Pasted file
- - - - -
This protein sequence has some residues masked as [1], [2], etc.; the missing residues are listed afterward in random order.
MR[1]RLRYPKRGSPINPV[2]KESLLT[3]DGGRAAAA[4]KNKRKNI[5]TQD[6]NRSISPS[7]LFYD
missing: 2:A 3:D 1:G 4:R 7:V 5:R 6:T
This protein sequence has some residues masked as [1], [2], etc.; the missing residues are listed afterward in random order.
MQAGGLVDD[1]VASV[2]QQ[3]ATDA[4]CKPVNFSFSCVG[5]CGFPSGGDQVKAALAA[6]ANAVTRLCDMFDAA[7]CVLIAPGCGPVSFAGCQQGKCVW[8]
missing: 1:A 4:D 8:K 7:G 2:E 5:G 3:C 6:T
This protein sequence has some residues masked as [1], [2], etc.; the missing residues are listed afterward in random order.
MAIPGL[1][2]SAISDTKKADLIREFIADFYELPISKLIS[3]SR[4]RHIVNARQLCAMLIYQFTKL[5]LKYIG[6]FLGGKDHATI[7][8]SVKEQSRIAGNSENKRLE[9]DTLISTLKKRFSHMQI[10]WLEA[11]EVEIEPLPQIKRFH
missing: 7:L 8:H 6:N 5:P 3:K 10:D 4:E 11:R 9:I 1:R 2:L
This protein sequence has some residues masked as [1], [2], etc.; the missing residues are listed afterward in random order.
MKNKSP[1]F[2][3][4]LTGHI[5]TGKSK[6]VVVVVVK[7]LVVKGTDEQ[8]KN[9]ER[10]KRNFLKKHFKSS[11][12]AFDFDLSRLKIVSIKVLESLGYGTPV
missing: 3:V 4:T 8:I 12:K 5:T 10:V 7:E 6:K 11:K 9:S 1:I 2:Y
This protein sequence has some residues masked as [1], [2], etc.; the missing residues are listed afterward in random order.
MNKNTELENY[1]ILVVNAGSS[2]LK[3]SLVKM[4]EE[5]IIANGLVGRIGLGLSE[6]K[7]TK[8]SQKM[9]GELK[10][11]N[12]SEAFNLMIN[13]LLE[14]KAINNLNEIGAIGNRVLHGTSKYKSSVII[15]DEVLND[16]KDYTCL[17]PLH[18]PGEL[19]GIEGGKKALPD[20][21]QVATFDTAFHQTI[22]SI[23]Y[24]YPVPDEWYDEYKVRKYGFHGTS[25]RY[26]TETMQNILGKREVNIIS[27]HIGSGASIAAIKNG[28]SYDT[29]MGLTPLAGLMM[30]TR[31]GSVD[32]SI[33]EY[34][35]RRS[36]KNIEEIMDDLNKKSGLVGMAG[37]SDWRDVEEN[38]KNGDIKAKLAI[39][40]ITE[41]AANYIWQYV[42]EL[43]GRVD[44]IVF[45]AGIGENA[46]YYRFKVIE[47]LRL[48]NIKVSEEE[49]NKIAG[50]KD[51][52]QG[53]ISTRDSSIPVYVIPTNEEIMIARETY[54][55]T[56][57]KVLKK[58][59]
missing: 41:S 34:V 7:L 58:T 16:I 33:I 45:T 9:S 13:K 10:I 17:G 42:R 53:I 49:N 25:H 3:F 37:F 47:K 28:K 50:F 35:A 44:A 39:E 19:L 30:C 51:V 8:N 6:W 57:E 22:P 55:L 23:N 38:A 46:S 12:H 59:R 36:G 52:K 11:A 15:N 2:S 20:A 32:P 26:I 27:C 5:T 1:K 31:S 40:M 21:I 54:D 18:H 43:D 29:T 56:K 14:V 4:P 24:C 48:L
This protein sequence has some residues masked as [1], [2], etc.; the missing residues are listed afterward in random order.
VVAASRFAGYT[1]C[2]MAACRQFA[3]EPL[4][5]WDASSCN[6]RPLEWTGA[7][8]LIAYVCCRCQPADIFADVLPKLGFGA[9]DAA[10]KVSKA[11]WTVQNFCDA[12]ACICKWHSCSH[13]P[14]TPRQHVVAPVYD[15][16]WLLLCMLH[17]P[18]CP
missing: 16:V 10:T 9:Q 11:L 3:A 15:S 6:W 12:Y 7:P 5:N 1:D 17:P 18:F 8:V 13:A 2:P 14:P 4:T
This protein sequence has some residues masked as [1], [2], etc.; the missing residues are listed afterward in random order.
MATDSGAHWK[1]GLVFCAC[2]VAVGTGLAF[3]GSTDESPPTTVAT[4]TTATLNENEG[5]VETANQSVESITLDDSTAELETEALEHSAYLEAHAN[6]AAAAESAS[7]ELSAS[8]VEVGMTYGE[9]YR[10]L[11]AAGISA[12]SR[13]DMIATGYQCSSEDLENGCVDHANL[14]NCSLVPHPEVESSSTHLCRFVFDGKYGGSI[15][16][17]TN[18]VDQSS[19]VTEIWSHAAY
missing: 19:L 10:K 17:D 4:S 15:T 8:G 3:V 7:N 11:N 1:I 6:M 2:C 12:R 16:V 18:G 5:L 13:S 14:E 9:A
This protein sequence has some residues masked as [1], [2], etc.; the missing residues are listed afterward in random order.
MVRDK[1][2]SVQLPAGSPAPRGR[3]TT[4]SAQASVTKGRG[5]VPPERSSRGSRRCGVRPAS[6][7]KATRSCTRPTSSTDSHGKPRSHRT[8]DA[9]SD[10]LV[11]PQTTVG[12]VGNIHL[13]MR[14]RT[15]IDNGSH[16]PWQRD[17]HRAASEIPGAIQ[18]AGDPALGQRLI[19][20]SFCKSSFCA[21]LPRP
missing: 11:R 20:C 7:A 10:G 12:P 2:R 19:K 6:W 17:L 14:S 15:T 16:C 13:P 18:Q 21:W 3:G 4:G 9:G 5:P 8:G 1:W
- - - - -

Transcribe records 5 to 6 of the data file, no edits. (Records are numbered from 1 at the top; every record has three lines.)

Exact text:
This protein sequence has some residues masked as [1], [2], etc.; the missing residues are listed afterward in random order.
MNKNTELENY[1]ILVVNAGSS[2]LK[3]SLVKM[4]EE[5]IIANGLVGRIGLGLSE[6]K[7]TK[8]SQKM[9]GELK[10][11]N[12]SEAFNLMIN[13]LLE[14]KAINNLNEIGAIGNRVLHGTSKYKSSVII[15]DEVLND[16]KDYTCL[17]PLH[18]PGEL[19]GIEGGKKALPD[20][21]QVATFDTAFHQTI[22]SI[23]Y[24]YPVPDEWYDEYKVRKYGFHGTS[25]RY[26]TETMQNILGKREVNIIS[27]HIGSGASIAAIKNG[28]SYDT[29]MGLTPLAGLMM[30]TR[31]GSVD[32]SI[33]EY[34][35]RRS[36]KNIEEIMDDLNKKSGLVGMAG[37]SDWRDVEEN[38]KNGDIKAKLAI[39][40]ITE[41]AANYIWQYV[42]EL[43]GRVD[44]IVF[45]AGIGENA[46]YYRFKVIE[47]LRL[48]NIKVSEEE[49]NKIAG[50]KD[51][52]QG[53]ISTRDSSIPVYVIPTNEEIMIARETY[54][55]T[56][57]KVLKK[58][59]
missing: 41:S 34:V 7:L 58:T 16:I 33:I 45:T 9:S 13:K 10:I 17:G 42:R 53:I 49:N 25:H 3:F 37:F 47:K 28:K 50:F 35:A 44:A 39:E 19:L 30:C 51:V 8:N 6:W 57:E 22:P 55:L 23:N 38:A 46:S 12:H 59:R 36:G 52:K 11:A 15:N 2:S 20:A 32:P 26:I 27:C 5:T 1:K 31:S 40:M 21:I 54:D 18:H 43:D 29:T 56:K 14:V 4:P 24:C 48:L
This protein sequence has some residues masked as [1], [2], etc.; the missing residues are listed afterward in random order.
VVAASRFAGYT[1]C[2]MAACRQFA[3]EPL[4][5]WDASSCN[6]RPLEWTGA[7][8]LIAYVCCRCQPADIFADVLPKLGFGA[9]DAA[10]KVSKA[11]WTVQNFCDA[12]ACICKWHSCSH[13]P[14]TPRQHVVAPVYD[15][16]WLLLCMLH[17]P[18]CP
missing: 16:V 10:T 9:Q 11:L 3:A 15:S 6:W 12:Y 7:P 5:N 1:D 17:P 18:F 8:V 13:A 2:P 14:P 4:T